NYC Parks maintains 14 miles of beaches, which are open Memorial Day weekend through Labor Day. During beach season, lifeguards are on duty daily from 10 a.m. to 6 p.m. Swimming is prohibited when lifeguards are not on duty and in closed sections. Closed sections are marked with signs and/or red flags.
- Brighton Beach and Coney Island
Brighton Beach, also called Little Odessa, is a reference to the Ukrainian city from which many of its residents hail. Located on Atlantic Ocean, from W. 37th Street to Ocean Parkway, this Brooklyn neighborhood is known for its tight-knit, Russian-speaking community and the colorful shops, food emporiums and restaurants (much of their signage in Cyrillic) that line Brighton Beach Avenue beneath the rumble of the elevated subway lines.
Once a beach getaway for wealthy New Yorkers, the neighborhood saw its first influx of Jewish immigrants—a number of them Holocaust survivors—in the 1930s, ’40s and ’50s; a second wave began when the Soviet Union relaxed its emigration policy in the late 1970s and continued through its eventual dissolution in the ’90s. Georgians, Armenians, Uzbekistanis and many other groups from the former Soviet Union have settled here as well, with their knowledge of Russian continuing to operate as a common bond.
Contact a Discover New York Destination Specialist to see the beautiful single-family homes form the late 19th century. Visit the shops’ and markets full of Russian-made goods. Besides the ethnic attraction, it was also the childhood home of writer/producer/comedian Mel Brooks and playwright Neil Simon, who put the neighborhood on the stage with Brighton Beach Memoirs.
Have lunch or dinner in any one of several sea-side Russian restaurants.
As you enter the ever-popular, world-famous Coney Island, the area is really a public beach with a boardwalk and an amusement park. Its colorful history has been written about in The Great Gatsby in the film Annie Hall and He’s Got Game. Known as America’s famed “People’s Playground!”, you’ll see the Coney Island classics including: Nathan’s Famous hot dogs, the ever-popular beach and boardwalk, the Brooklyn Cyclones, Deno’s Wonder Wheel Amusement Park, Luna Park, and the New York Aquarium will greet visitors all summer long.
2. Cedar Grove Beach: Ebbitts Street and Cedar Grove Avenue, Staten Island 718-987-2060.
The city’s newest beach is a converted oceanfront bungalow colony. This charming beach has direct views of the Manhattan Bridge. It is smaller and somewhat more tranquil than its neighbors, Midland Beach and South Beach, and is popular with the area’s families.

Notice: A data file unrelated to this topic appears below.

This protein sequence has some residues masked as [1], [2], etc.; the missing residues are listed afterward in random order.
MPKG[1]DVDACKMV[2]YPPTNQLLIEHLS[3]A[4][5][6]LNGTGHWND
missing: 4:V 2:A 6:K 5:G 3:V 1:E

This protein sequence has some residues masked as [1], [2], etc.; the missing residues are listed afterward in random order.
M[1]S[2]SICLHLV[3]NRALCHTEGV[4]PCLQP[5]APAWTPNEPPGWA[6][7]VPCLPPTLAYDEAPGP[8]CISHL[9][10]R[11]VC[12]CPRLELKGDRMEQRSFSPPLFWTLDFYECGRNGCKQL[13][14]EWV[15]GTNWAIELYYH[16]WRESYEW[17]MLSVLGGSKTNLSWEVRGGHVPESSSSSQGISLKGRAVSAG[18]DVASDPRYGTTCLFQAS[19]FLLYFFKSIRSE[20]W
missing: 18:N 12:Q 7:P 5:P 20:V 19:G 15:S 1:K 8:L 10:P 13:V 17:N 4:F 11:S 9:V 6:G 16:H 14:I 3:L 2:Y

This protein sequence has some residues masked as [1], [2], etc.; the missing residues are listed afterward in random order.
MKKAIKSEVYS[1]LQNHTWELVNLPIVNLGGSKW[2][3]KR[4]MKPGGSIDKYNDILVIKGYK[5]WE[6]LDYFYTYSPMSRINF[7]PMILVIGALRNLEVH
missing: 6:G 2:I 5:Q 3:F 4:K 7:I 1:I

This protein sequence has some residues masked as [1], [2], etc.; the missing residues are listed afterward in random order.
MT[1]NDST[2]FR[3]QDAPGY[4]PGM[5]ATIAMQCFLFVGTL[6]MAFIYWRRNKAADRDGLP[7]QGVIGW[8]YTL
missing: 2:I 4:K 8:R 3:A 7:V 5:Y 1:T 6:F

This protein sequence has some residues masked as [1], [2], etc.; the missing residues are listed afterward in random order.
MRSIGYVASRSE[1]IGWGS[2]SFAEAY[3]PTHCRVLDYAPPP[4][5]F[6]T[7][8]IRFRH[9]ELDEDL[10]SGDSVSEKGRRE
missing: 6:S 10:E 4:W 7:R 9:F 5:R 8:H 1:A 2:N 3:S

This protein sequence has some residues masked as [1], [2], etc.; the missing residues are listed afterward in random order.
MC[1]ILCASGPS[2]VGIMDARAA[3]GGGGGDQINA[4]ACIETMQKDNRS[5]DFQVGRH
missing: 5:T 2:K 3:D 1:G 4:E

3. Manhattan Beach: Atlantic Ocean, Oriental Blvd, from Ocean Avenue to Mackenzie Street, Brooklyn, 718-946-1373. This small family friendly beach is located east of Brighton Beach. It’s good for picnic baskets and set up your own barbecues.
4. Midland Beach and Franklin D. Roosevelt Boardwalk, On Lower New York Bay, from Fort Wadsworth to Miller Field, Midland Beach, Staten Island, 718-987-0709. This smaller beach has a playground. Midland Beach shares the Franklin D. Roosevelt Boardwalk with neighboring South Beach, and tends to be the somewhat less crowded of the two beaches. The beach’s attractions include a playground and courts for tennis and shuffle ball, as well as a sea turtle fountain for children.
5. Orchard Beach and Boardwalk: On Long Island Sound in Pelham Bay Park, Bronx 718-885-2275. Orchard Beach, also known as “The Riviera of New York” when it was created in the 1930s. The 115-acre, 1.1-mile-long beach contains a hexagonal-block promenade, a central pavilion, snack bars, food and souvenir carts, two playgrounds, two picnic areas, a large parking lot, and 26 courts for basketball, volleyball, and handball. Changing areas and showers are available.
6. Rockaway Beach and Boardwalk: On Atlantic Ocean, from Beach 9th Street, Far Rockaway, to Beach 149th Street, Neponsit, Queens, 718-318-4100. From surfers to swimmers to the Ramones, everyone wants to “hitch a ride to Rockaway Beach.” Rockaway Beach is a year-round resource for residents all along the Rockaway peninsula, and it comes alive each summer with millions of visitors.
Beach goers can enjoy the sand and water, the variety of concessions, and the city’s only legal surfing beaches. Rockaway Beach is also home to a variety of playgrounds and other outdoor activities.
7. South Beach: On Lower New York Bay, from Fort Wadsworth to Miller Field, Midland Beach, Staten Island. 718-987-0709. Beachgoers can sunbathe while taking in a lovely view of the Verazzano Bridge, bike through a scenic trail, jog along the boardwalk, kayak, play tennis, or fish off of the Ocean Breeze Fishing Pier, one of the city’s most popular. A park on the beach designed especially for seniors contains chess tables, benches, and bocce courts. The beach’s Fountain of Dolphins is a popular stop on any tour of the boardwalk.
8. Wolfe’s Pond Beach: On Raritan Bay and Prince’s Bay, Holton to Cornelia Avenues, Staten Island 718-984-8266. As one of Staten Island’s largest parks, Wolfe’s Pond Park has a beautiful beach and a wildlife and plant preserve and a recreation area with space to run, jump, and climb.
Contact a Discover New York Destination Specialist to design the perfect Summer Weekend or outing for your corporate group or family!